Partnerships and distributed organizing for events — what is it and how can it help my project?
Involving other organizations as hosts or co-organizers can open up new channels of communication for your project, helping you to reach new audiences. Co-organizers may also benefit from widening their contact base, and may also find that, for example, hosting a crowdsourcing event brings attention to their venue, organization, or work.
Distributed organizing is an approach that encourages people to organize groups within their communities to join your project’s activity. Rather than recruiting participants directly, distributed organizing taps our various professional and personal networks to see who might be interested in taking on leadership positions on a local level. The focus of recruitment shifts from recruiting and supporting individuals to supporting the organizers/participants.
At first, this approach can be scary. Distributing the work of inviting people to join our projects requires us to cede control over some of the messaging and much of the delivery. We have to grant authority and place our trust in people who choose to work with us and those who spring up to drive resources and local organizing.
It can also be transformative. It holds the potential for exponential growth in our volunteer communities. If we can grant some control to local organizers, then they will have the ability to adapt and elaborate on your central planning for their local audiences and partners. a project based in New York, for example, can provide materials that help a university-based group in Tennessee go out and build new relationships with a local Black civic organization. A library in Michigan can invite community leaders to campus for an informal transcribeathon event that culminates in a formal conversation about cross-community partnerships. A museum in Oklahoma can expand a transcribeathon to include a poetry workshop for local schools and arts communities. A technical group in Oxford can reach people around the UK.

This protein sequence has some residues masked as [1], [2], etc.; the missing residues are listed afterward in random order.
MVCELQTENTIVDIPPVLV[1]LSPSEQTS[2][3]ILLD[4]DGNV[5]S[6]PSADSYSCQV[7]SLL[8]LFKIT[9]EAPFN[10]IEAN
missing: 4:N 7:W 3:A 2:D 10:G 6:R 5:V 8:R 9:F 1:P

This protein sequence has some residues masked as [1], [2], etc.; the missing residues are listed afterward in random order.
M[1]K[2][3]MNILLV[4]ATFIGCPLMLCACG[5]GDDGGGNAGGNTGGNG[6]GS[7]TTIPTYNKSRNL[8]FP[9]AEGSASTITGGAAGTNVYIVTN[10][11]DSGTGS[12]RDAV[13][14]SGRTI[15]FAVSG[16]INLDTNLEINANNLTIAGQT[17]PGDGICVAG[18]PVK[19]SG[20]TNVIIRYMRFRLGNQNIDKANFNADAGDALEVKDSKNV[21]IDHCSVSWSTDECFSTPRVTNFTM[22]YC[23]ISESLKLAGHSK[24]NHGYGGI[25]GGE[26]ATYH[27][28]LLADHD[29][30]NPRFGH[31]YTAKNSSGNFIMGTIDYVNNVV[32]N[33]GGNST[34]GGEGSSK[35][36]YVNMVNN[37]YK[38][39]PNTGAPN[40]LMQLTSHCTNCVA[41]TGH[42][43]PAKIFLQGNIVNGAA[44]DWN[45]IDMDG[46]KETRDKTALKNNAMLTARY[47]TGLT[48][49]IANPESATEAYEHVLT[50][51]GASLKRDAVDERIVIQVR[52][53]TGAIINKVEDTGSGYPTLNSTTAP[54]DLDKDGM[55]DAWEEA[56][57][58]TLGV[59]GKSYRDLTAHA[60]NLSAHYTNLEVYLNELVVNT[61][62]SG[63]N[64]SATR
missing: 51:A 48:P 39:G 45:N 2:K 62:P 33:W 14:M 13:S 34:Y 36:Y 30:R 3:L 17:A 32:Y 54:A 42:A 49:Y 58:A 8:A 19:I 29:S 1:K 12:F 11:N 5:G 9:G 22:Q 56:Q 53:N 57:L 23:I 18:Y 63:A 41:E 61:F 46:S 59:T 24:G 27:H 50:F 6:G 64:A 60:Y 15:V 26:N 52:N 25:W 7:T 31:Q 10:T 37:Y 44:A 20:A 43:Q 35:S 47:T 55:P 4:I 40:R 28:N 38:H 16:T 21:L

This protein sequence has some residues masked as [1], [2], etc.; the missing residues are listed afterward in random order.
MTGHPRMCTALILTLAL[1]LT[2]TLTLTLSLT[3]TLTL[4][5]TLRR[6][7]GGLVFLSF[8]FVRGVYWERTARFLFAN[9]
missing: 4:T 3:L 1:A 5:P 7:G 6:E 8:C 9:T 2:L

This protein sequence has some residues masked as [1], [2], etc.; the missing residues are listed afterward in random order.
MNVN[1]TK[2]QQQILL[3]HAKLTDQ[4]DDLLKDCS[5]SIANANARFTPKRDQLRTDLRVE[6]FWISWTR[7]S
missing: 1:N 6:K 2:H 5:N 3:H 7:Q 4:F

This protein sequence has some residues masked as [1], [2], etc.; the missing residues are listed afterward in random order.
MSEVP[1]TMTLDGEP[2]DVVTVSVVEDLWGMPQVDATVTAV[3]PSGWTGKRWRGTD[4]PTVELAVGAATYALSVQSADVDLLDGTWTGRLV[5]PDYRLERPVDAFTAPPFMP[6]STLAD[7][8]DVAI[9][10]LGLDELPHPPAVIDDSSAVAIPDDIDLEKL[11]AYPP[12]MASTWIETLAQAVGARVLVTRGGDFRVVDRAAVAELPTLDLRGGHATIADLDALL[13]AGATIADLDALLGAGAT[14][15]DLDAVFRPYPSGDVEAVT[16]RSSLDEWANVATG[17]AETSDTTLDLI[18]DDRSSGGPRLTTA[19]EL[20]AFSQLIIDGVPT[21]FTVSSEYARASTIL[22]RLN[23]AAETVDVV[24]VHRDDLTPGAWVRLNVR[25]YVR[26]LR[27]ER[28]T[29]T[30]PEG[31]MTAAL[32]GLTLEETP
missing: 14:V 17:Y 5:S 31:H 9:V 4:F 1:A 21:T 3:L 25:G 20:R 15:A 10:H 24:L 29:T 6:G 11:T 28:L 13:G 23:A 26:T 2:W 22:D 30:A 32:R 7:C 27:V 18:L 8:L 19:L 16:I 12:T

Distributed organizing, of course, does not just mean throwing open the doors. It does mean creating an event that is an invitation to broader groups of people to consider participating in your event. Distributed organizing recognizes the complex power dynamics that are in play when we organize a crowdsourced project and allows us to interrogate and complicate already existing power relationships and dynamics that align with our values.
For some governance tensions entailed in this bottom-up organizing, see the section on governance in the “Connecting with communities” chapter.
Case study: distributed collecting events: Lest We Forget
For small organizations and communities, being able to collect and preserve material held by its members is an attractive but daunting idea. The Lest We Forget initiative, launched by the University of Oxford following a successful crowdfunding campaign, set up a structure to allow small, local organizations to run events where they captured and digitized objects and stories held by their community. The captured material was then added to a centrally hosted platform, archived, and made available online. To support the local organizations, the project not only set up and ran the collection platform but also provided training, guidance, and support, including online and offline training events, written documentation, template forms, and checklists.